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Introduction to Thoth.Json.Net

Thoth.Json.Net has become the first tool I reach for when I need to map incoming json (that I did not author) to types in F#.

However, the first time I tried to use it, I stumbled because I had never encountered a library like it in all my days as a C# developer. So I wanted to create this quick intro to provide some common examples to get you started (or to refresh your memory).

Why Not Use Newtonsoft.Json?

Newtonsoft is great if you already have a model that closely matches the structure of the incoming json. But if you don’t, it can be cumbersome to create mappings via attributes and weird adapter classes. Furthermore, you may not want to litter your domain entities with parsing attributes. The typical use case that I like to use Thoth for is when I need to deserialize json from an external source that I didn’t create.

This is where Thoth.Json.Net shines. It allows you to quickly and easily create json “decoder” functions to map your incoming json to your types.

Parsing an Order

We will be parsing the first order json sample that appeared in my search results. This example is good because it shows how to create decoders for “one-to-many” data structures.

Sample Order json

let orderJson = """
{
  "destination": {
    "name": "accountName"
  },
  "orderData": {
    "sourceOrderId": "1234512345",
    "items": [
      {
        "sku": "Business Cards",
        "sourceItemId": "1234512346",
        "components": [
          {
            "code": "Content",            
            "fetch": true,
            "path": "http://www.w2psite.com/businessCard.pdf"
          }
        ]
      }
    ],
    "shipments": [
      {
        "shipTo": {
          "name": "John Doe",
          "companyName": "Acme",
          "address1": "1234 Main St",
          "town": "Capitol",
          "postcode": "12345",
          "isoCountry": "US"
        },
        "carrier":{
          "code": "fedex",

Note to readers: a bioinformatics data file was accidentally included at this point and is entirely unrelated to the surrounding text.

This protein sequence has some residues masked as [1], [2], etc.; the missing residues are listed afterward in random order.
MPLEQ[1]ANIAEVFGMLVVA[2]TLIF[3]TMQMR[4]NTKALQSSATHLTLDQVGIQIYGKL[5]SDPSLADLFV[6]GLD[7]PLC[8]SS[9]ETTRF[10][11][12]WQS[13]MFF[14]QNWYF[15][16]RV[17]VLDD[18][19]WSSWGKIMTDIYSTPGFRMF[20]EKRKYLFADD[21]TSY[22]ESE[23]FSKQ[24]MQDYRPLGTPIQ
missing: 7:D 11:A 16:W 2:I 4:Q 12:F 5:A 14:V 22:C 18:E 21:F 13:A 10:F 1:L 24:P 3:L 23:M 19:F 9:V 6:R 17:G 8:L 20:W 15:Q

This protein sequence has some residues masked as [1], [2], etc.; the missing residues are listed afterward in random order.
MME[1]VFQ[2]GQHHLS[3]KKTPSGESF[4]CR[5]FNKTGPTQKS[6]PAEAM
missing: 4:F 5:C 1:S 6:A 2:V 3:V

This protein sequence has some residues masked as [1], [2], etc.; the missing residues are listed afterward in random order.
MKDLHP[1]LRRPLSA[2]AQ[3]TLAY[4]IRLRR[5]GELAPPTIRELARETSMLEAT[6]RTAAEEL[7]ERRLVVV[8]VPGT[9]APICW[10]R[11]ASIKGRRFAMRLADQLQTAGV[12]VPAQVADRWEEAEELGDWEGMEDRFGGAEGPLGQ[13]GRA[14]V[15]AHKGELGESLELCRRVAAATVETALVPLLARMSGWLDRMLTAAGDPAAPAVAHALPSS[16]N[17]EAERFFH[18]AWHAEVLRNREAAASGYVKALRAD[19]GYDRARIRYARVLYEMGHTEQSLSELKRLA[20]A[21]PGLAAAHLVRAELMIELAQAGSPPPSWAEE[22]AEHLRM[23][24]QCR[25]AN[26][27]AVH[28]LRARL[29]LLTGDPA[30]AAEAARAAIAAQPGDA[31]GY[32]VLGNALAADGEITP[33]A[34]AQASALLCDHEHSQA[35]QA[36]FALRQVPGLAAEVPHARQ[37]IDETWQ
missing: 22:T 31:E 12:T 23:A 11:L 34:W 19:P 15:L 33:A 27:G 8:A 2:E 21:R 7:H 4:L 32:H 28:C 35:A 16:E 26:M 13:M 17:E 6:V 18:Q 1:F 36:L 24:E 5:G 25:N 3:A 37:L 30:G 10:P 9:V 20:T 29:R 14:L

"service": "ground"
        }
      }
    ]
  }
}
"""

Create Order Types

First we will need to create some domain types to decode to. Notice that our entities are not a one-to-one mirror of the json structure. Instead, we will flatten the structure in some areas to simplify our domain model.

type Order = {
    AccountName: string
    OrderId: string
    Items: OrderItem list
    Shipments: Shipment list
}
and OrderItem = {
    Sku: string
}
and Shipment = {
    Recipient: string option
    Address: string
    Town: string
    PostCode: string
}

Create Thoth “Decoders”

Next we will create a Thoth “decoder” function for each entity. Here are all three decoders (we will look at each one individually in the next section):

#r "nuget: Thoth.Json.Net"
open Thoth.Json.Net

let orderItemDecoder : Decoder<OrderItem> =
    Decode.object (
        fun get ->
            { OrderItem.Sku = get.Required.Field "sku" Decode.string }
    )

let shipmentDecoder : Decoder<Shipment> = 
    Decode.object (
        fun get -> 
            { Shipment.Recipient = get.Optional.At ["shipTo"; "name"] Decode.string
              Shipment.Address = get.Required.At ["shipTo"; "address1"] Decode.string
              Shipment.Town = get.Required.At ["shipTo"; "town"] Decode.string
              Shipment.PostCode = get.Required.At ["shipTo"; "postcode"] Decode.string }
    )

let orderDecoder : Decoder<Order> = 
    Decode.object (
        fun get ->
            { Order.AccountName = get.Required.At ["destination"; "name"] Decode.string
              Order.OrderId = get.Required.At ["orderData"; "sourceOrderId"] Decode.string
              Order.Items = get.Required.At ["orderData"; "items"] (Decode.list orderItemDecoder)
              Order.Shipments = get.Required.At ["orderData"; "shipments"] (Decode.list shipmentDecoder) }
    )

The root entity is the order, so we will create an orderDecoder function at the bottom so that it can reference the child decoders.

At the very top we can create our orderItemDecoder and shipmentDecoder functions that will be used by the orderDecoder.

Order Item Decoder

let orderItemDecoder : Decoder<OrderItem> =
    Decode.object (
        fun get ->
            { OrderItem.Sku = get.Required.Field "sku" Decode.string }